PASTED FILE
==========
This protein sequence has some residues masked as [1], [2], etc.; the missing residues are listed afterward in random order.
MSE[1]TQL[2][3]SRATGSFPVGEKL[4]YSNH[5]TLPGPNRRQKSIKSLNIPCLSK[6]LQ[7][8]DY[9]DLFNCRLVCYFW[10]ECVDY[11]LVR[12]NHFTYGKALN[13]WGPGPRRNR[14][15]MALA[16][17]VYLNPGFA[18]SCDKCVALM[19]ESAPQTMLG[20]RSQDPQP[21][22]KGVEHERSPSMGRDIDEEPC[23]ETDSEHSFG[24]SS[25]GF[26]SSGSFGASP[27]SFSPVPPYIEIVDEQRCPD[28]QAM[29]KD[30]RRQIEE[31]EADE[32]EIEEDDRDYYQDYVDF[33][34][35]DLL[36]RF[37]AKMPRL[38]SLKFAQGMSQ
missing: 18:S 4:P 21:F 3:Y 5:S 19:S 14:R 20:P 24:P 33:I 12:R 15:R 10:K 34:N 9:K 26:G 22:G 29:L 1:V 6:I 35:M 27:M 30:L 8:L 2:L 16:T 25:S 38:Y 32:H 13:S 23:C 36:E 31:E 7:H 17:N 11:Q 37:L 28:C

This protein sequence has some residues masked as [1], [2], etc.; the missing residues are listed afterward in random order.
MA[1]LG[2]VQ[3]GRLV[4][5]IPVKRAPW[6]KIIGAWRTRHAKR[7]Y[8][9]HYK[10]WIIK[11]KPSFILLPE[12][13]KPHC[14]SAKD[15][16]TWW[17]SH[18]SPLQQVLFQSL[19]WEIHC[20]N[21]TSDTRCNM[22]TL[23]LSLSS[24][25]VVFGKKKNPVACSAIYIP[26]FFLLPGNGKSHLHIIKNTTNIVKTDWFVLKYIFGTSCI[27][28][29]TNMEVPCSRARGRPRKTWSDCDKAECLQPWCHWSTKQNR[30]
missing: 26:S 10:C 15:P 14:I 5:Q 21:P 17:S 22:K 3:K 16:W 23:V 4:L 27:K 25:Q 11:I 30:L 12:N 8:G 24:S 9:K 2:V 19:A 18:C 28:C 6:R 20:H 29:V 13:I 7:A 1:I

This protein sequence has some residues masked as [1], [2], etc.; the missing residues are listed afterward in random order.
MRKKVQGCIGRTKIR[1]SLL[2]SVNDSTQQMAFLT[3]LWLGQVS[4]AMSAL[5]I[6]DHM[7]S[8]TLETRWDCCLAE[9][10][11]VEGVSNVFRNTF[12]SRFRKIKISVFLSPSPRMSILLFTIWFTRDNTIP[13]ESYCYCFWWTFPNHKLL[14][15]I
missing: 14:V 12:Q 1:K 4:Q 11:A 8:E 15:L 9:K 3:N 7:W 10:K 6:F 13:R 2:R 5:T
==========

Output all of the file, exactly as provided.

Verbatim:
This protein sequence has some residues masked as [1], [2], etc.; the missing residues are listed afterward in random order.
MSE[1]TQL[2][3]SRATGSFPVGEKL[4]YSNH[5]TLPGPNRRQKSIKSLNIPCLSK[6]LQ[7][8]DY[9]DLFNCRLVCYFW[10]ECVDY[11]LVR[12]NHFTYGKALN[13]WGPGPRRNR[14][15]MALA[16][17]VYLNPGFA[18]SCDKCVALM[19]ESAPQTMLG[20]RSQDPQP[21][22]KGVEHERSPSMGRDIDEEPC[23]ETDSEHSFG[24]SS[25]GF[26]SSGSFGASP[27]SFSPVPPYIEIVDEQRCPD[28]QAM[29]KD[30]RRQIEE[31]EADE[32]EIEEDDRDYYQDYVDF[33][34][35]DLL[36]RF[37]AKMPRL[38]SLKFAQGMSQ
missing: 18:S 4:P 21:F 3:Y 5:S 19:S 14:R 20:P 24:P 33:I 12:R 15:R 10:K 34:N 9:K 26:G 22:G 29:L 1:V 6:I 35:M 27:M 30:L 8:L 2:L 16:T 25:S 38:Y 32:H 13:S 23:C 36:E 31:E 7:H 17:N 11:Q 37:L 28:C

This protein sequence has some residues masked as [1], [2], etc.; the missing residues are listed afterward in random order.
MA[1]LG[2]VQ[3]GRLV[4][5]IPVKRAPW[6]KIIGAWRTRHAKR[7]Y[8][9]HYK[10]WIIK[11]KPSFILLPE[12][13]KPHC[14]SAKD[15][16]TWW[17]SH[18]SPLQQVLFQSL[19]WEIHC[20]N[21]TSDTRCNM[22]TL[23]LSLSS[24][25]VVFGKKKNPVACSAIYIP[26]FFLLPGNGKSHLHIIKNTTNIVKTDWFVLKYIFGTSCI[27][28][29]TNMEVPCSRARGRPRKTWSDCDKAECLQPWCHWSTKQNR[30]
missing: 26:S 10:C 15:P 14:I 5:Q 21:P 17:S 22:K 3:K 16:W 23:V 4:L 27:K 25:Q 11:I 30:L 12:N 8:G 24:S 9:K 2:V 19:A 18:C 28:C 6:R 20:H 29:V 13:I 7:A 1:I

This protein sequence has some residues masked as [1], [2], etc.; the missing residues are listed afterward in random order.
MRKKVQGCIGRTKIR[1]SLL[2]SVNDSTQQMAFLT[3]LWLGQVS[4]AMSAL[5]I[6]DHM[7]S[8]TLETRWDCCLAE[9][10][11]VEGVSNVFRNTF[12]SRFRKIKISVFLSPSPRMSILLFTIWFTRDNTIP[13]ESYCYCFWWTFPNHKLL[14][15]I
missing: 14:V 12:Q 1:K 4:Q 11:A 8:E 15:L 9:K 3:N 7:W 10:K 6:F 13:R 2:R 5:T